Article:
While ad-blockers can be used to block targeted advertisements, Zincir-Heywood said they won’t prevent your information from being collected.

“Hopefully now that we know about [favicons], some entrepreneurial [person] will come up with a way to block them, too,” she said.

“But until then, keep a watch on it.”

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After getting his COVID-19 vaccine, this 103-year-old jazz musician was ready to do some drinking – CBC.ca

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Stanley Sepchuk was just a baby when the so-called Spanish flu killed tens of thousands of Canadians, but he got through it just fine.

In his teens, he sold the brand-new bicycle his father got for him so he could buy his first trumpet. He did it, his daughter says, because he was fascinated by music and wanted to give it a try.

That budding passion quickly turned into a way of life, starting with local gigs when he was about 17. He then went on to play alongside some of the greats, including Frank Sinatra.

The 103-year-old resident of Hudson, Que., has seen much in his long life, but lately he’s been seeing nothing but the inside of his home so as to avoid catching COVID-19.

On Wednesday, he finally ventured outdoors with his daughter, Melody, to get inoculated against the coronavirus at a makeshift vaccine site at Decarie Square in Côte Saint-Luc, Que., on the Island of Montreal.

A joker with a broad smile, Sepchuk said he was looking forward to the vaccine “more or less. Mostly more.”

A recent fall has him in a wheelchair for now, but his spirits were high, even with safety goggles and a mask on his face as he was administered the potentially life-saving vaccine.

Even before he got the shot, Sepchuk was ready to cap off the long day with some wine.

WATCH: One of Quebec’s oldest veterans get vaccinated

Stanley Sepchuk is one of Quebec’s oldest Second World War veterans, and was once a popular jazz musician. He survived the 1918 pandemic, and now he’s getting vaccinated to make it through another one. 1:54

Music and ‘looking for girls’

Sepchuk is no stranger to enjoying a drink after a long day. He used to play clubs across Montreal at a time when the city’s nightlife was hopping with live music, dancing and plenty of booze.

In his 20s, during World War II, he served as a trumpeter for the Royal Canadian Air Force Band. 

He went on to become a popular jazz musician, playing his trumpet, trombone, singing and, he said, “looking for girls.”

Sepchuk, who went by the stage name of Stan Martin, was the music director of the McGill University’s production of Red and White Revue in 1949. He also played at the first Montreal Jazz Festival in 1980.

Sepchuk, centre, named his daughter Melody in recognition of his passion for music. He performed in the very first Montreal Jazz Festival in 1980. (Submitted by Melody Sepchuk)

As well as Sinatra, Spechuk accompanied plenty of big-name musicians such as Chubby Checker, Oscar Peterson, Dean Martin and Louis Armstrong.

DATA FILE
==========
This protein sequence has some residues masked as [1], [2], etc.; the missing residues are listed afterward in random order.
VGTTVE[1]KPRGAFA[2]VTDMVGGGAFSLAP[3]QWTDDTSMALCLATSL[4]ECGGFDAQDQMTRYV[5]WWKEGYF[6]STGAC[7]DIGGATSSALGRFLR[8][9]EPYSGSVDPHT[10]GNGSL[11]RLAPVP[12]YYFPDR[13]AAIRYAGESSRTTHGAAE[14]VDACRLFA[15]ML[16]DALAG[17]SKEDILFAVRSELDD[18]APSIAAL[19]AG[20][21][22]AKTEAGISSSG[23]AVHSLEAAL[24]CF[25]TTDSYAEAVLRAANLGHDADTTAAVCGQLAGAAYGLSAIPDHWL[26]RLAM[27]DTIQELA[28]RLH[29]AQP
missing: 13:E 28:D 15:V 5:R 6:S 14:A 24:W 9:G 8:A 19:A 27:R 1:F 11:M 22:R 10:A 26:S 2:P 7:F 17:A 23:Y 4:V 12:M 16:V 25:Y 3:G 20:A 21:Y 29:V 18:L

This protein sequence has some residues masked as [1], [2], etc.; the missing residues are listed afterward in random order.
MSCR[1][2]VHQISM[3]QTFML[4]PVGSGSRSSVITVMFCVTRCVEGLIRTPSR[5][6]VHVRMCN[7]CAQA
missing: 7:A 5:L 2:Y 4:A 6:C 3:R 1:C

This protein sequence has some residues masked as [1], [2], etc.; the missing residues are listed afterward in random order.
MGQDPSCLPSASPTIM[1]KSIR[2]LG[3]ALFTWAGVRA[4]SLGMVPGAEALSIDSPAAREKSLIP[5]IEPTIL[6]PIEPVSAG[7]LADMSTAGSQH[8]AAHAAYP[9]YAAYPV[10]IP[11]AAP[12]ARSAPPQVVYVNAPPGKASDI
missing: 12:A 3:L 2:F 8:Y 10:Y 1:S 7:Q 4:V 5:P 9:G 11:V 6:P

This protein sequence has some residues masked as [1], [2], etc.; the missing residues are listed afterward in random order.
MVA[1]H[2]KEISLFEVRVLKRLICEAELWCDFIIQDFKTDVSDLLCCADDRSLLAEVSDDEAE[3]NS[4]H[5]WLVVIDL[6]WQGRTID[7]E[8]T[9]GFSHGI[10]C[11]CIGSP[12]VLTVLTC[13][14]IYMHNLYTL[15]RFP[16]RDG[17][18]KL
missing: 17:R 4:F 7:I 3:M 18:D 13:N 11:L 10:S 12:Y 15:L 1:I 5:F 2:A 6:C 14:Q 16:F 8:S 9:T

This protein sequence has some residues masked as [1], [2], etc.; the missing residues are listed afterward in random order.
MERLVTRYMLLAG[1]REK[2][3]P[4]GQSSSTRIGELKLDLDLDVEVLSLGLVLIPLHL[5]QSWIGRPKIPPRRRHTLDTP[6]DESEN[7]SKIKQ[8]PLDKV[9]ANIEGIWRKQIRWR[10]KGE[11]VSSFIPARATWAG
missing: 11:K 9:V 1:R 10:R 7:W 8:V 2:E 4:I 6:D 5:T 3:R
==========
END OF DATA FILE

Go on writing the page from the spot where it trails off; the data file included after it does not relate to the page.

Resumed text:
While Peterson was local, many others came from afar to play Montreal.

They chose Spechuk and his band, Stan Martin and his Orchestra, to take the stage with them, as he was considered the best in town. Sinatra became a regular, and Spechuk got to know him well.

“We had a little tiff now and again, but he was OK,” Sepchuck remembered. “Nice fellow.”

Veteran of WW II

Sepchuk, a father of four, is now considered Quebec’s oldest veteran of WW II, his daughter says. 

He lived most of his life in Montreal but moved west to Hudson in his 80s as he slowly began retiring from the music scene.

At the Hudson Legion Branch #115, he is known as Stan the Man. Sepchuk says he is 104, noting this is his 104th year.

Sepchuk lived most of his life in Montreal, but now lives in Hudson. He turned 104 in November and was giving a thumbs up after receiving the COVID-19 vaccine Wednesday. (Chloë Ranaldi/CBC)

For his 100th birthday in November 2017, the local newspaper, The Journal, asked him if he still played the trumpet and he is quoted as saying: “Hey, I’m just glad to be breathing!” 

He cracked a similar joke with CBC Montreal when asked the same question on Wednesday.

“Oh my God,” he said. “I’m lucky to be alive.”

After getting the shot, he gave a thumbs up and waved to health-care staff on his way out. He said getting the vaccine was “OK” and he feels “like I felt yesterday.” 

He said it was time to go home, get some sleep and do some drinking.

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VIDEO: SpaceX Starship lands upright, then explodes in latest test – Trail Times

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SpaceX’s futuristic Starship looked like it aced a touchdown Wednesday, but then exploded on the landing pad with so much force that it was hurled into the air.

The failure occurred just minutes after SpaceX declared success. Two previous test flights crash-landed in fireballs.

The full-scale prototype of Elon Musk’s envisioned Mars ship soared more than 6 miles (10 kilometres) after lifting off from the southern tip of Texas on Wednesday. It descended horizontally over the Gulf of Mexico and then flipped upright just in time to land.

The shiny bullet-shaped rocketship remained intact this time at touchdown, prompting SpaceX commentator John Insprucker to declare, “third time’s a charm as the saying goes” before SpaceX ended its webcast of the test.

But then the Starship exploded and was tossed in the air, before slamming down into the ground in flames.

There was no immediate comment from SpaceX on what went wrong. But Musk looked on the bright side in a tweet: “Starship 10 landed in one piece! RIP SN10, honourable discharge.”

He added: “SpaceX team is doing great work! One day, the true measure of success will be that Starship flights are commonplace.”

Musk plans to use Starships to send people to the moon and Mars.

The last two prototypes reached a similarly high altitude in December and February, but slammed into the ground at Boca Chica, Texas, and exploded.

Each of these last three test flights lasted 6 1/2 minutes.

VIDEO: SpaceX capsule with 4 astronauts reaches space station

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The Associated Press Health and Science Department receives support from the Howard Hughes Medical Institute’s Department of Science Education. The AP is solely responsible for all content.

Marcia Dunn, The Associated Press

Aviation and spaceSpace